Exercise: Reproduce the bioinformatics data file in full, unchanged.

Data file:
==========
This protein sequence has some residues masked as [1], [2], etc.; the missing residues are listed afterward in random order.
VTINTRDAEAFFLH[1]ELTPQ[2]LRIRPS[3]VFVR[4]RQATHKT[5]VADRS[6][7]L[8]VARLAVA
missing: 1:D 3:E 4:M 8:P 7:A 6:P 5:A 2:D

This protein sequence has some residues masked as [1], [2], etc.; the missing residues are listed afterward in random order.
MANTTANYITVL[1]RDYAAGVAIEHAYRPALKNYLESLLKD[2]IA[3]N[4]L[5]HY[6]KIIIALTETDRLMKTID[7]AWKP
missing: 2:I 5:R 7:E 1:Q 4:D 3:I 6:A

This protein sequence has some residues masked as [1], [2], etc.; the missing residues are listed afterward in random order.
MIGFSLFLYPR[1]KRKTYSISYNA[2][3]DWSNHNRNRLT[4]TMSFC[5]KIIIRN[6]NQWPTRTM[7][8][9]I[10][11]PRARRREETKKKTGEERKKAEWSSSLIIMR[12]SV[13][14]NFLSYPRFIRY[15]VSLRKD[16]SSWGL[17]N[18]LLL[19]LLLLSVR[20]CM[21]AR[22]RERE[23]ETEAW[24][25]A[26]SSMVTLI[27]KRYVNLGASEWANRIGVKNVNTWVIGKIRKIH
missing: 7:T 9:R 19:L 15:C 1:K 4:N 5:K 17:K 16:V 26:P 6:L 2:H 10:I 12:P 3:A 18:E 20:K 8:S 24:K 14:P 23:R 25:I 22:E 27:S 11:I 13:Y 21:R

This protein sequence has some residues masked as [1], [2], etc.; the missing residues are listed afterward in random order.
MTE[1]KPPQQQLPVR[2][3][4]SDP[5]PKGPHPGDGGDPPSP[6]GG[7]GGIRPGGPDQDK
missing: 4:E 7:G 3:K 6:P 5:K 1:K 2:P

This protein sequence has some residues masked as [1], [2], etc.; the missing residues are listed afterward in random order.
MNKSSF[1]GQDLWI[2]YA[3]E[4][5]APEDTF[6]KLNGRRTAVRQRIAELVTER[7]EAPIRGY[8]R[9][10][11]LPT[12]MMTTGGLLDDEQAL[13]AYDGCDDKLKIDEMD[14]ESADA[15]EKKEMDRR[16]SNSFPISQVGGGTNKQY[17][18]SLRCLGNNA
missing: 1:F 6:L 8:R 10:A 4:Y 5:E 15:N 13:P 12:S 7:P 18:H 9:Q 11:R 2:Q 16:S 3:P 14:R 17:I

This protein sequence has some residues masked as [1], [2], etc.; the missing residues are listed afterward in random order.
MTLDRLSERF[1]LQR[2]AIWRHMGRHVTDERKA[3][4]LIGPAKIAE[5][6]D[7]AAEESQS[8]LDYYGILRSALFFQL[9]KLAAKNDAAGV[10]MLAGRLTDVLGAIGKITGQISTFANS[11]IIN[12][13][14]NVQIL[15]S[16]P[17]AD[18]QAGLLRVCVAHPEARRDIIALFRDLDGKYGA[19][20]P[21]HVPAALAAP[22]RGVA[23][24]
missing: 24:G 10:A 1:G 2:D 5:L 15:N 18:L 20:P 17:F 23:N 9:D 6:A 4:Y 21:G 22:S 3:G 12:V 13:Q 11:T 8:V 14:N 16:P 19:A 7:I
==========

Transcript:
This protein sequence has some residues masked as [1], [2], etc.; the missing residues are listed afterward in random order.
VTINTRDAEAFFLH[1]ELTPQ[2]LRIRPS[3]VFVR[4]RQATHKT[5]VADRS[6][7]L[8]VARLAVA
missing: 1:D 3:E 4:M 8:P 7:A 6:P 5:A 2:D

This protein sequence has some residues masked as [1], [2], etc.; the missing residues are listed afterward in random order.
MANTTANYITVL[1]RDYAAGVAIEHAYRPALKNYLESLLKD[2]IA[3]N[4]L[5]HY[6]KIIIALTETDRLMKTID[7]AWKP
missing: 2:I 5:R 7:E 1:Q 4:D 3:I 6:A

This protein sequence has some residues masked as [1], [2], etc.; the missing residues are listed afterward in random order.
MIGFSLFLYPR[1]KRKTYSISYNA[2][3]DWSNHNRNRLT[4]TMSFC[5]KIIIRN[6]NQWPTRTM[7][8][9]I[10][11]PRARRREETKKKTGEERKKAEWSSSLIIMR[12]SV[13][14]NFLSYPRFIRY[15]VSLRKD[16]SSWGL[17]N[18]LLL[19]LLLLSVR[20]CM[21]AR[22]RERE[23]ETEAW[24][25]A[26]SSMVTLI[27]KRYVNLGASEWANRIGVKNVNTWVIGKIRKIH
missing: 7:T 9:R 19:L 15:C 1:K 4:N 5:K 17:K 16:V 26:P 6:L 2:H 10:I 12:P 3:A 18:E 20:K 8:S 24:K 14:P 23:R 25:I 22:E 27:S 11:I 13:Y 21:R

This protein sequence has some residues masked as [1], [2], etc.; the missing residues are listed afterward in random order.
MTE[1]KPPQQQLPVR[2][3][4]SDP[5]PKGPHPGDGGDPPSP[6]GG[7]GGIRPGGPDQDK
missing: 4:E 7:G 3:K 6:P 5:K 1:K 2:P

This protein sequence has some residues masked as [1], [2], etc.; the missing residues are listed afterward in random order.
MNKSSF[1]GQDLWI[2]YA[3]E[4][5]APEDTF[6]KLNGRRTAVRQRIAELVTER[7]EAPIRGY[8]R[9][10][11]LPT[12]MMTTGGLLDDEQAL[13]AYDGCDDKLKIDEMD[14]ESADA[15]EKKEMDRR[16]SNSFPISQVGGGTNKQY[17][18]SLRCLGNNA
missing: 1:F 6:L 8:R 10:A 4:Y 5:E 15:N 13:P 12:S 7:P 18:H 9:Q 11:R 2:Q 16:S 3:P 14:R 17:I

This protein sequence has some residues masked as [1], [2], etc.; the missing residues are listed afterward in random order.
MTLDRLSERF[1]LQR[2]AIWRHMGRHVTDERKA[3][4]LIGPAKIAE[5][6]D[7]AAEESQS[8]LDYYGILRSALFFQL[9]KLAAKNDAAGV[10]MLAGRLTDVLGAIGKITGQISTFANS[11]IIN[12][13][14]NVQIL[15]S[16]P[17]AD[18]QAGLLRVCVAHPEARRDIIALFRDLDGKYGA[19][20]P[21]HVPAALAAP[22]RGVA[23][24]
missing: 24:G 10:A 1:G 2:D 5:L 15:N 18:L 20:P 17:F 23:N 9:D 6:A 4:Y 21:G 22:S 3:G 12:V 13:Q 11:T 8:V 14:N 16:P 19:A 7:I